A targeted 7-year-old may be thrilled; a 30-year-old, not so much.
The secret to whether this sort of attention translates into repeat business is all in how it's done, said Cele Otnes, a business professor and marketing expert at the University of Illinois at Champaign-Urbana.
"When done well, (marketing rituals) can be huge sources of bondedness," Otnes said. The problem, however, is that many such rituals are not well thought out or well executed and wind up annoying customers rather than making them loyal, repeat clients.
Otnes presented research on the topic recently at the European Association for Consumer Research Conference at Royal Holloway University of London.
Otnes found that workers in costume who give polished performances made customers feel special and left a positive impression.
The now-defunct Marshall Field's department store chain was a master of ritual.
"Consumers mourn the loss of cherished retail stores. They (Field's) had excellent customer service. Going to the bargain basement was a tradition. Then there were the Christmas windows, the Walnut Room, the incredible amount of attention paid to you shopping for wedding dresses and prom dresses," Otnes said. "You really see the poignancy that can be evoked when retailers do these rituals right. …
"Consumers claim them as their own traditions. They don't think of them as a marketing offering anymore."
Another retailer that does rituals right is American Girl, which makes tea at the store feel like a rite of passage. Also good at it are Disney and high-end spas. And for sports fans, there's the 7th inning stretch.
Otnes, who has been studying gift-giving and rituals for two decades, said the mistake retailers make is not talking with their customers and creating meaningless rituals like saying, "Have a great (insert name of store here) day" as a customer is leaving. A bigger mistake is forcing a customer to humiliate him- or herself by making the person get up and perform "a chicken dance or something like that." Then there's the restaurant chain that makes its waitstaff stop whatever it's doing when a certain song comes on to participate in a line dance.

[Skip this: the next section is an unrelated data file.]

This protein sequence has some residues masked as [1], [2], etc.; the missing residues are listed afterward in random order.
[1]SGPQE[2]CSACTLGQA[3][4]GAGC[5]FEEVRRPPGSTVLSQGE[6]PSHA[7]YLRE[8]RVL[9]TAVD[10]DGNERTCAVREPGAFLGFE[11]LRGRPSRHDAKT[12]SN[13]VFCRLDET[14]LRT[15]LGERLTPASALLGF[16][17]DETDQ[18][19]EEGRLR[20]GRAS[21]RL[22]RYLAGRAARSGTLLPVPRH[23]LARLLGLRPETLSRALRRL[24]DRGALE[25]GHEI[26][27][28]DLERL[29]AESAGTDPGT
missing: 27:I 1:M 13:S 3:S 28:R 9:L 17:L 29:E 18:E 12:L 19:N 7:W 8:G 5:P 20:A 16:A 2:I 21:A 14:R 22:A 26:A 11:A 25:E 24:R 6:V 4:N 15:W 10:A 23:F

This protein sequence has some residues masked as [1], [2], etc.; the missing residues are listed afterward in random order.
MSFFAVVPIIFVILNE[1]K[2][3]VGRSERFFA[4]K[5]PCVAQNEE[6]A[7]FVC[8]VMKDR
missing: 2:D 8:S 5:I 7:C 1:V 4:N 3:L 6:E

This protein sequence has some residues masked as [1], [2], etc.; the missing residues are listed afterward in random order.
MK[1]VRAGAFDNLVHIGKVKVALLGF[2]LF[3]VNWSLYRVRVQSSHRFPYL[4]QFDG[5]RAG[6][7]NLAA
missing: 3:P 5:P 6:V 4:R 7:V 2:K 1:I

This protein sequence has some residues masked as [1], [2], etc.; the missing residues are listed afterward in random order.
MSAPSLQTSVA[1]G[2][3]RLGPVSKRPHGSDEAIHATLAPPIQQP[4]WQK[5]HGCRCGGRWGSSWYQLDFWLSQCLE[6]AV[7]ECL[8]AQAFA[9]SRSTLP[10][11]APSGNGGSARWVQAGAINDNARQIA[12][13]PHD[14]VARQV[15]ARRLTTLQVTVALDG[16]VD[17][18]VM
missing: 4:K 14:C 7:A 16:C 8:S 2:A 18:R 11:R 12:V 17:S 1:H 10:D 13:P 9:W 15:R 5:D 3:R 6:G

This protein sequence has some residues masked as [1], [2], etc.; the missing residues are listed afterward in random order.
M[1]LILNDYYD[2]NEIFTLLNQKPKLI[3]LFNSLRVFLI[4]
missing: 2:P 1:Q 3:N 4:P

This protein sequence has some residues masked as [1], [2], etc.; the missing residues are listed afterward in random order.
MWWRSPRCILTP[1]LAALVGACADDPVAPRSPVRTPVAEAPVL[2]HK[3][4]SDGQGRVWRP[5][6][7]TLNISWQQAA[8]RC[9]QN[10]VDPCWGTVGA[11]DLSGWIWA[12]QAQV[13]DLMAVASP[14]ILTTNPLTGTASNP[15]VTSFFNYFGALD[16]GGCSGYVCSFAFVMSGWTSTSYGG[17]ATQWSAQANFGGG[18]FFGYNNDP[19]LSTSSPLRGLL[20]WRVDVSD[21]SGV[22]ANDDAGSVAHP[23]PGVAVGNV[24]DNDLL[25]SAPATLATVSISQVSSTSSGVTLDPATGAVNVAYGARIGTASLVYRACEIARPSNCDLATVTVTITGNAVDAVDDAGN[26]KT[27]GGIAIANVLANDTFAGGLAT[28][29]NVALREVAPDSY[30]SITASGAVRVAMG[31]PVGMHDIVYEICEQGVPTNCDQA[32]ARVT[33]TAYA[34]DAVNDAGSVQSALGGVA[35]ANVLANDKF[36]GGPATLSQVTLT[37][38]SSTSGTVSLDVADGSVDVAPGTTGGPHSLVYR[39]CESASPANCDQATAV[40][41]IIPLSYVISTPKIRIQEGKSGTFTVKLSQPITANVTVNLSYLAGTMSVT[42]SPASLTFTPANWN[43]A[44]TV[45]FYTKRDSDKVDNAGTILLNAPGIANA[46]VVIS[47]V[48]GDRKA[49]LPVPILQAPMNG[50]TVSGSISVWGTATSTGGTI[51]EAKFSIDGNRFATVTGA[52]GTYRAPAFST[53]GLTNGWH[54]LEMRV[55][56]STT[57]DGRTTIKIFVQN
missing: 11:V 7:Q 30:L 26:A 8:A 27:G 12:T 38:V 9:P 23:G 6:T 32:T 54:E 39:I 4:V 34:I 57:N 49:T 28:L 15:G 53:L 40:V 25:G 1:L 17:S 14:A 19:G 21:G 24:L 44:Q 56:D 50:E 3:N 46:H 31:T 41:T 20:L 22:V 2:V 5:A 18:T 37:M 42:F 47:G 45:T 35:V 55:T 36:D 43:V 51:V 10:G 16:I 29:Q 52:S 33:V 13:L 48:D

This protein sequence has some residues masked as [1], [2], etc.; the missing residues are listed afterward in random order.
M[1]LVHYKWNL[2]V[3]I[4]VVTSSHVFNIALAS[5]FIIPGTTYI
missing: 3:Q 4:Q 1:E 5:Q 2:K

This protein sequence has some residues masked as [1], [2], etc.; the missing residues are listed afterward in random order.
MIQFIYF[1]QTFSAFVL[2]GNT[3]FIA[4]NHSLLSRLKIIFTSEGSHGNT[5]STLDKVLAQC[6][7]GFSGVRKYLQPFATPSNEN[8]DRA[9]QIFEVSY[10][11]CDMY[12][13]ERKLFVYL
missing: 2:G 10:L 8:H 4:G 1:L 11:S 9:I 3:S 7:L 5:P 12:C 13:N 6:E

"You might not get your food if they're dancing," Otnes said.
Otnes also mentioned the scene in the 2003 film "Love Actually." The character played by Alan Rickman tries frantically to no avail to interrupt a scripted gift-wrapping ritual in a department store so his wife won't catch him buying a gift for his girlfriend.
Otnes advises retailers not to institute rituals at all if they can't make them sincere, meaningful and tailored to customer needs.
"Companies get wrapped up in 'We must do this' rather than considering what the customer gets out of this," Otnes said.
Otnes said rituals should be geared toward customer milestones.
Citing the purchase of her home, Otnes recalled the banker at the closing brought her a box of candy as a housewarming gift; the Realtor, who made 3 percent of the price of the house, brought nothing.
"What's wrong with this picture? This is biggest purchase we will ever make. It's worthy of celebration. This was not even considered by the Realtor," she said.